Of all the strange cars I've driven in cities — a Bugatti Veyron and a Morgan 3 Wheeler amongst them — nothing has so captivated onlookers as this. It's a Cessna that once skipped through the air, but now glides along the road, the shimmering body hiding the mechanicals of a Toyota Van. Screw your Ferrari, get a damn plane if you want to impress people.
Readers of this site are already well familiar with SpeedyCop and his insane creations, but for the rest of you here's a short primer: Jeff Bloch is SpeedyCop, a police officer who puts his life on the line to support his racing habit. He builds… well… here's some of the stuff he's built:
So when I heard he was bringing his "Spirit of Lemons" Cessna to New York for our party with blipshift, I knew we'd have to drive it. And by we, of course, I demanded that I'd be the one to pilot it. Sure, I'd never driven a plane. I've never even driven the '80s Toyota Van that gave its life to such a noble cause. Life is defined by the things we say yes to, and my life needed this kind of definition.
Things were getting off to a slow start though, because SpeedyCop, despite being one of the best wrenches around, couldn't figure out how to get a Honda he'd towed up from Maryland running. Some kids had put it together and failed, so he was trying to reach out to someone local as he was planning to race tomorrow.
Sleep was probably out, but he didn't spend all that time (thousands of hours) getting the twin-engined 1956 Cessna road legal to not drive it on the road. This plane, despite its beauty, was designed for the scrapyard when he picked it up. The Van, with 177K miles, came from Craigslist.
The work is remarkable. Climbing into the fuselage, it looks like a plane with a racing seat fused with a Toyota. The dashboard is all Cessna flat and shiny, with a gauge cluster from the van tacked to the middle. Your view forward is surprisingly good, as you're sitting up rather high. To your right is a full Cessna copilot setup and it's hard to shake the feeling that at any moment you might not just takeoff.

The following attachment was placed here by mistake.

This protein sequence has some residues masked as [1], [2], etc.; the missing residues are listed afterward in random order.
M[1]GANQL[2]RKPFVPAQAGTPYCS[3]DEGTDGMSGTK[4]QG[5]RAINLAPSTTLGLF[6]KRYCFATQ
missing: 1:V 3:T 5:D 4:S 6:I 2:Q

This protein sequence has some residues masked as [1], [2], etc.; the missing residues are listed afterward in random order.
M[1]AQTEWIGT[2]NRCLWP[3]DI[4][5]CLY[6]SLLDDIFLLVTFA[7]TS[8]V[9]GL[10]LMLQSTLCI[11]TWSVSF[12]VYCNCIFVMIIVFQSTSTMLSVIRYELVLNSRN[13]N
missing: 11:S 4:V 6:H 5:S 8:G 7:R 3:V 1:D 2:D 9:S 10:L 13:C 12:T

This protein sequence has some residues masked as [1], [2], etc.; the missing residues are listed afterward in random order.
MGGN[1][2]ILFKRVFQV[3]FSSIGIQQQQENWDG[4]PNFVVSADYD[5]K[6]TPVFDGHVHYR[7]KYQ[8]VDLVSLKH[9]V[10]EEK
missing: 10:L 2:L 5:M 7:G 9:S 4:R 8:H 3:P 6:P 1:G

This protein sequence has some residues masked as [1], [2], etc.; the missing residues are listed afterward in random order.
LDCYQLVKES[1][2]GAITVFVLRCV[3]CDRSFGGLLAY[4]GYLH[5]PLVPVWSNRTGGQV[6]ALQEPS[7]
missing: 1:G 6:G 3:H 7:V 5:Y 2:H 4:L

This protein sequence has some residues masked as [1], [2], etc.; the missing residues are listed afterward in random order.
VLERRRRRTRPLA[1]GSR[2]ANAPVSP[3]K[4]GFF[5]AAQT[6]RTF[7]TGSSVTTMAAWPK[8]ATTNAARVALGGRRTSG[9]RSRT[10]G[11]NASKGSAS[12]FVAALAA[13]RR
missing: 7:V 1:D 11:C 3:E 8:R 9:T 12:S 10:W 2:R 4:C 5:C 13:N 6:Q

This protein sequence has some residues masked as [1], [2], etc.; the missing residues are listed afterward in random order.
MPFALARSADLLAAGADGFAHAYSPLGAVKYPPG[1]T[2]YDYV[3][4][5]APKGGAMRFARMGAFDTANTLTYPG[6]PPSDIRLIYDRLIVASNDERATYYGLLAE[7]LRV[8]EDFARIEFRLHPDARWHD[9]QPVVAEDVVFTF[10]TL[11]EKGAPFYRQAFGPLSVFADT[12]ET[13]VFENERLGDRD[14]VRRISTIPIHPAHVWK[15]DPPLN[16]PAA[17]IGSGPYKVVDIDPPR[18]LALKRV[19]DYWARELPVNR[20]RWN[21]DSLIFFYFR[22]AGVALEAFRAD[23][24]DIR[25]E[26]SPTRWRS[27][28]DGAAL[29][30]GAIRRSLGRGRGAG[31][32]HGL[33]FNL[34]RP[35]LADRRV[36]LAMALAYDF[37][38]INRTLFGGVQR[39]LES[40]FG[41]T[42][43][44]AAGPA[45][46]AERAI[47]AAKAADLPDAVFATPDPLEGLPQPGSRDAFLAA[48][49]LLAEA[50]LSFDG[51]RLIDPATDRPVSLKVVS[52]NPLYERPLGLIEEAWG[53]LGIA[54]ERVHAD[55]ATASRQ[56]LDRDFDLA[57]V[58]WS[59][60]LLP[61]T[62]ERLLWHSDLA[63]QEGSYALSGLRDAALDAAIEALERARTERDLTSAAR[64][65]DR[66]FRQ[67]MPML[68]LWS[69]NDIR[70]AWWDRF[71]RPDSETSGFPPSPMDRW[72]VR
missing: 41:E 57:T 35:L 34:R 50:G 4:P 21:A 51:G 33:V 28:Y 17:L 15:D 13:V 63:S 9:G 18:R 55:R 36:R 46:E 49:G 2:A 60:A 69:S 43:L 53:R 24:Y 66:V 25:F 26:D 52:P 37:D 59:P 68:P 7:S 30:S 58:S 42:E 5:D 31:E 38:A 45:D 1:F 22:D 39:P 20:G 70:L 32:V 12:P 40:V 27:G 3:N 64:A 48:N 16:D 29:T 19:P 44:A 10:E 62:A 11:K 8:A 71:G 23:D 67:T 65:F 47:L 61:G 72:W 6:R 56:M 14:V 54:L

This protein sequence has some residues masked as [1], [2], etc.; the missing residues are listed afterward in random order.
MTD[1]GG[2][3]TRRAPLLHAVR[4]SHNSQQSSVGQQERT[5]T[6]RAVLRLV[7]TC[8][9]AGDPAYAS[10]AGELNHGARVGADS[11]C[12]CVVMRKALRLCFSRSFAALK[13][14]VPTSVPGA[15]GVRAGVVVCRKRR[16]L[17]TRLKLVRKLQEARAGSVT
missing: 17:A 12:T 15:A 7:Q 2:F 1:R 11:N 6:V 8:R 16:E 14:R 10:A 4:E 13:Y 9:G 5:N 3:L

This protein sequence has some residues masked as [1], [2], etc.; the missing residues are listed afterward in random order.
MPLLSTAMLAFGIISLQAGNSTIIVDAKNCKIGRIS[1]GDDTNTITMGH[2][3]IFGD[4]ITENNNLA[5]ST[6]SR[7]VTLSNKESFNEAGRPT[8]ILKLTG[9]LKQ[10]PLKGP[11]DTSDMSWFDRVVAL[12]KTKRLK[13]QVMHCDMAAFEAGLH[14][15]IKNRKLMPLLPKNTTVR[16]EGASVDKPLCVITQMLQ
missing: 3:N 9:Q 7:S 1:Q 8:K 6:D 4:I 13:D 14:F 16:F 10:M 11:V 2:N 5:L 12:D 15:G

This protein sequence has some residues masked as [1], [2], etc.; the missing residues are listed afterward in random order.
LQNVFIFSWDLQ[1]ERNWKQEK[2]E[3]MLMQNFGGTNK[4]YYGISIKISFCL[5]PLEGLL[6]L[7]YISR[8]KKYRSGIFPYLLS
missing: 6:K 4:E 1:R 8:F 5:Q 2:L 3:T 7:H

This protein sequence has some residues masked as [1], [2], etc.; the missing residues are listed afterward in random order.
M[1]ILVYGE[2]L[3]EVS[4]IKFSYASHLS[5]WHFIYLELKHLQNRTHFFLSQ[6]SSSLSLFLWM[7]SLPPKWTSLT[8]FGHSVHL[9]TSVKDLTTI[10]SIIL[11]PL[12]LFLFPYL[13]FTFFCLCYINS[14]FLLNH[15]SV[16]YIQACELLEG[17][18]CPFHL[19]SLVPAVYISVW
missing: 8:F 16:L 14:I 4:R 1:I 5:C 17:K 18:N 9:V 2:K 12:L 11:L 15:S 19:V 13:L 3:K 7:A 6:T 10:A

Unfortunately, the view out the back is a little more challenging, there's a lot of mirror and it tapers because it's a wing, but you've got so much freakin' vehicle poking out there you have to be very aware of knocking something over. There's a reason why long hook-and-ladder trucks have a driver over the rear-wheels. It's tough. (look at me trying to back it up)
Once we get going, though, it's not that hard to drive. It feels like just another car. Despite the extra weight you'd imagine was added, this old Cessna was an aluminum body — which Jeff in the nonexistent passenger seat says was a pain to cut and polish. Steering is relatively direct and acceleration, perhaps due to the low coefficient of drag, is at the very least extant.
But the most noticeable aspect of driving it is the reactions. As Jeff correctly notes, no one doesn't look at the plane. Traffic cops jaded by a Rolls or a Lamborghini, see the plane and they stop traffic for it. You can't not notice it.
We're way out near Javits, but we make sure to take a detour across the island into the center of mass consumerism and dreadful taste that is Times Square. Natives avoid it, but no visit to New York is complete without a trip to the place full of all the same restaurants you have at home, only bigger.
And that's why it's the perfect place to drive a plane. You go there expecting to be wowed when, for many people, they're just creeped out by a beleaguered man in a Mario costume awkwardly touching himself.
Nothing will wow you like a plane that drives. Nothing on wheels will make you smile more short of, maybe, a Mister Softee handing out free dip cones laced with MDMA.
And that feeling extends to the driver as well. Piloting this thing is a dream, because the surprisingly pedestrian controls and ease of use means you don't have to worry and can just enjoy the reaction.
I've rarely desired a plane of my own because I don't like the idea of having a plane I can't park. Since a flying car may never happen, I think this is obviously the next best thing.
Special thanks to SpeedyCop and Joe Oh from Blipshift for setting this up. All photos Brian Williams/ Jalopnik